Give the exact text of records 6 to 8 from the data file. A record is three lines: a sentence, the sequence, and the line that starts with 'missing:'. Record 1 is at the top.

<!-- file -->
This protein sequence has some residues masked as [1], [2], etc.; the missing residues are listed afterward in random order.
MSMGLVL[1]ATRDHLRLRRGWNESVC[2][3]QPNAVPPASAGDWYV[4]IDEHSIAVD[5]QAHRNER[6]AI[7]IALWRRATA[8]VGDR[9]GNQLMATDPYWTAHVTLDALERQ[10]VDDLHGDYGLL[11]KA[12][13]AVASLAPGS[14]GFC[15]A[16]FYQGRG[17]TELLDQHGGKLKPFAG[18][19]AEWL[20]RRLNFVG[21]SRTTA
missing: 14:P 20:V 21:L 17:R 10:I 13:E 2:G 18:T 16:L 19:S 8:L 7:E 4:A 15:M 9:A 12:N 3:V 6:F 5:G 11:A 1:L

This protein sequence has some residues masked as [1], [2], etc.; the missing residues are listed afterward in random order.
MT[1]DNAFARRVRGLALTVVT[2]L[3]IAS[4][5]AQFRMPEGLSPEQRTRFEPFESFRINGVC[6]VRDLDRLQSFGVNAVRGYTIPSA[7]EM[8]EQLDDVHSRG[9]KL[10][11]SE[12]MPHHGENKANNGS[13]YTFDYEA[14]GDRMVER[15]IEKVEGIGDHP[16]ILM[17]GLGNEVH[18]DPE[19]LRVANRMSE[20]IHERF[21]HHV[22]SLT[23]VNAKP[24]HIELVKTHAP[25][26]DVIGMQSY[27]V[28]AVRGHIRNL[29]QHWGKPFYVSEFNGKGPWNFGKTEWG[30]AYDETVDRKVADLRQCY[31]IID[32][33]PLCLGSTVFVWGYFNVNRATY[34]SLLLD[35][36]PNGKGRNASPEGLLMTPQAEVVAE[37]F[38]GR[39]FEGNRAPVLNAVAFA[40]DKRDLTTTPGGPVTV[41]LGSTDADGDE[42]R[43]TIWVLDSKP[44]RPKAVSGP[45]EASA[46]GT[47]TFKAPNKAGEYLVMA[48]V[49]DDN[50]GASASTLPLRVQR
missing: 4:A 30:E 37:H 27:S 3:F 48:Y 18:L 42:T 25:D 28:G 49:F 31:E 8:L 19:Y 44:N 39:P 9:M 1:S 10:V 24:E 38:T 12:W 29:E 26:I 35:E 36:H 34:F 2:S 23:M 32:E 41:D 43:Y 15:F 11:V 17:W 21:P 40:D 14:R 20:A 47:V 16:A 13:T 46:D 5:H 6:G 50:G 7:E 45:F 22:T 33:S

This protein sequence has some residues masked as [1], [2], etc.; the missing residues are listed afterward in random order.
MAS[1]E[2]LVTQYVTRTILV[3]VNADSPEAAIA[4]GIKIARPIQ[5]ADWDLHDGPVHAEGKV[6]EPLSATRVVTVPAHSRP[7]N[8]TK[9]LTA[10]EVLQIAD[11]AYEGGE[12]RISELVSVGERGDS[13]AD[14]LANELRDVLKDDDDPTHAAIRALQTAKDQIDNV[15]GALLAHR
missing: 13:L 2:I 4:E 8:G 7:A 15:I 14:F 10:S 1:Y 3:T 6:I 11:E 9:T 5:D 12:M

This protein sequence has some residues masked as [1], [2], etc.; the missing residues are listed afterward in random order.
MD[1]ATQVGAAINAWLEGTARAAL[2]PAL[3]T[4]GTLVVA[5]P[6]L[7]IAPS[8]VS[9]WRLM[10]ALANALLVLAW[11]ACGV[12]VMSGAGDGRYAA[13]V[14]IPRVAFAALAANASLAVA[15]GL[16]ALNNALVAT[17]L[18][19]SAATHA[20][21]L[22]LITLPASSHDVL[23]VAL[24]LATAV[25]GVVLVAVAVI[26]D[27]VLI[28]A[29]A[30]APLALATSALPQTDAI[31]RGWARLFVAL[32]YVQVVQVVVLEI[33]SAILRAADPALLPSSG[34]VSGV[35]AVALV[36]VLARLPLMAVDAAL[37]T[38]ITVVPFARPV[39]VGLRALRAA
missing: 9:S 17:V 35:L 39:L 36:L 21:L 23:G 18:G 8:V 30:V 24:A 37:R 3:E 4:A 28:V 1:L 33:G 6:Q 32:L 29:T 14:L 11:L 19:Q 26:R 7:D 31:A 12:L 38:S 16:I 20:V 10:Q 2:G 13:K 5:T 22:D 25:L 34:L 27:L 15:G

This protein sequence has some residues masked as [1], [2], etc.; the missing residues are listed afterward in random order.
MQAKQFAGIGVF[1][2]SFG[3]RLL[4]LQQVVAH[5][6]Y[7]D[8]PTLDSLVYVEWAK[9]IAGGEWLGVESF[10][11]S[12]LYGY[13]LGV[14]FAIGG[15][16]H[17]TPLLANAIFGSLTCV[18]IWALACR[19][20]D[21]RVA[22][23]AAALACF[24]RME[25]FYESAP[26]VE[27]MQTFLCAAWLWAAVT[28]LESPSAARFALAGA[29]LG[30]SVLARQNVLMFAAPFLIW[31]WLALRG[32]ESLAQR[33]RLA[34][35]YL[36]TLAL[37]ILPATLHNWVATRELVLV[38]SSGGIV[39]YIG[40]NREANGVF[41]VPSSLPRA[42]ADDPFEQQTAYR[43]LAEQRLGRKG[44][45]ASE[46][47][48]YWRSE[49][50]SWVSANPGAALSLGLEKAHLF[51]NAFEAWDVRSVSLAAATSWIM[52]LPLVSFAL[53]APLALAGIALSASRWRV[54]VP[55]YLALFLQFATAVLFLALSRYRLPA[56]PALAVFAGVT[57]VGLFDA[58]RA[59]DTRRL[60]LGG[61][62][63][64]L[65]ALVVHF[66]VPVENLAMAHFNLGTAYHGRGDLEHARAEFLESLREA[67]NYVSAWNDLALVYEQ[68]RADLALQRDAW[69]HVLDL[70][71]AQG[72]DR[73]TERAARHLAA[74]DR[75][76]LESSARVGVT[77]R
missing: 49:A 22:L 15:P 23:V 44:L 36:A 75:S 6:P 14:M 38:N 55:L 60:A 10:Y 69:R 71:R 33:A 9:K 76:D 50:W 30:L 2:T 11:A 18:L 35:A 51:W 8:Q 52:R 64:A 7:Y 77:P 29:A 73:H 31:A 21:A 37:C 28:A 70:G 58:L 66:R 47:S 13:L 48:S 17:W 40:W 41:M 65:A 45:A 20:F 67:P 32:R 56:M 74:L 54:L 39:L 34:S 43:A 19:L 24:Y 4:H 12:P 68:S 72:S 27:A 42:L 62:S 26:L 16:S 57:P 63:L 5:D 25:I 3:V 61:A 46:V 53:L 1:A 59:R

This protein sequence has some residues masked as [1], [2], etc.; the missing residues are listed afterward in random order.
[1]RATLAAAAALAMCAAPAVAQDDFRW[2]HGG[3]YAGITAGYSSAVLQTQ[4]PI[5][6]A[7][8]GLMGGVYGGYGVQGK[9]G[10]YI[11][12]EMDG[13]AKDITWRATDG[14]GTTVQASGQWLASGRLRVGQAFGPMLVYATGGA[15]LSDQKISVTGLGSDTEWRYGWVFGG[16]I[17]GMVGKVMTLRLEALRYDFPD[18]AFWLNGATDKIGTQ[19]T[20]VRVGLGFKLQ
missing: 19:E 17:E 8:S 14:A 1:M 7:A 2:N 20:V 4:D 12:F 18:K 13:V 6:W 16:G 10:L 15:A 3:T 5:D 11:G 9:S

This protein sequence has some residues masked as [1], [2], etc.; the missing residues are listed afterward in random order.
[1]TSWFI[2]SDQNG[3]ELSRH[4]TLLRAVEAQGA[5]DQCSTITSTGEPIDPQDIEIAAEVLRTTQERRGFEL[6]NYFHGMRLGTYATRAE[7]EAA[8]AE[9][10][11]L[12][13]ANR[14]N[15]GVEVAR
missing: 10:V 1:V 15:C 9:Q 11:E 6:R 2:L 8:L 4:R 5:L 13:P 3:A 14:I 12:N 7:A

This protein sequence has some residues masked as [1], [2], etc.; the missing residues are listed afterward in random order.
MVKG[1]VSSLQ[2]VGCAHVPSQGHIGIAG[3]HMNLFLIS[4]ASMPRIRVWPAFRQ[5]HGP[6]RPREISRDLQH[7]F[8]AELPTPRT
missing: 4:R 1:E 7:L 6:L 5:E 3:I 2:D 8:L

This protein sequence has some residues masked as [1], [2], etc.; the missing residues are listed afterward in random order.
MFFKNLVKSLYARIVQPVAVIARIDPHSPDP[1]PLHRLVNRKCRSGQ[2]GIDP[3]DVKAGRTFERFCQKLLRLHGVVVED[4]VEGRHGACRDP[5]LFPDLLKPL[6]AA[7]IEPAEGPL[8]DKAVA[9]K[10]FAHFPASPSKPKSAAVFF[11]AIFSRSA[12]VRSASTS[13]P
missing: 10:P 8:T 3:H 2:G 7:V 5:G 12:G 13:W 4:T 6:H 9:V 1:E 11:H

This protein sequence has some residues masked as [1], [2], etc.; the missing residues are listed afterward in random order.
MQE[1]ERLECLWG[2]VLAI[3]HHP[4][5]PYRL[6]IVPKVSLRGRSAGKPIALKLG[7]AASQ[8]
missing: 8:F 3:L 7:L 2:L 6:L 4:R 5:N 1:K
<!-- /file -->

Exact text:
This protein sequence has some residues masked as [1], [2], etc.; the missing residues are listed afterward in random order.
[1]RATLAAAAALAMCAAPAVAQDDFRW[2]HGG[3]YAGITAGYSSAVLQTQ[4]PI[5][6]A[7][8]GLMGGVYGGYGVQGK[9]G[10]YI[11][12]EMDG[13]AKDITWRATDG[14]GTTVQASGQWLASGRLRVGQAFGPMLVYATGGA[15]LSDQKISVTGLGSDTEWRYGWVFGG[16]I[17]GMVGKVMTLRLEALRYDFPD[18]AFWLNGATDKIGTQ[19]T[20]VRVGLGFKLQ
missing: 19:E 17:E 8:S 14:A 1:M 7:A 2:N 20:V 4:D 12:F 18:K 13:V 6:W 16:G 10:L 15:A 3:T 5:D 11:G 9:S

This protein sequence has some residues masked as [1], [2], etc.; the missing residues are listed afterward in random order.
[1]TSWFI[2]SDQNG[3]ELSRH[4]TLLRAVEAQGA[5]DQCSTITSTGEPIDPQDIEIAAEVLRTTQERRGFEL[6]NYFHGMRLGTYATRAE[7]EAA[8]AE[9][10][11]L[12][13]ANR[14]N[15]GVEVAR
missing: 10:V 1:V 15:C 9:Q 11:E 6:R 2:L 8:L 4:R 5:L 13:P 3:A 14:I 12:N 7:A

This protein sequence has some residues masked as [1], [2], etc.; the missing residues are listed afterward in random order.
MVKG[1]VSSLQ[2]VGCAHVPSQGHIGIAG[3]HMNLFLIS[4]ASMPRIRVWPAFRQ[5]HGP[6]RPREISRDLQH[7]F[8]AELPTPRT
missing: 4:R 1:E 7:L 6:L 5:E 3:I 2:D 8:L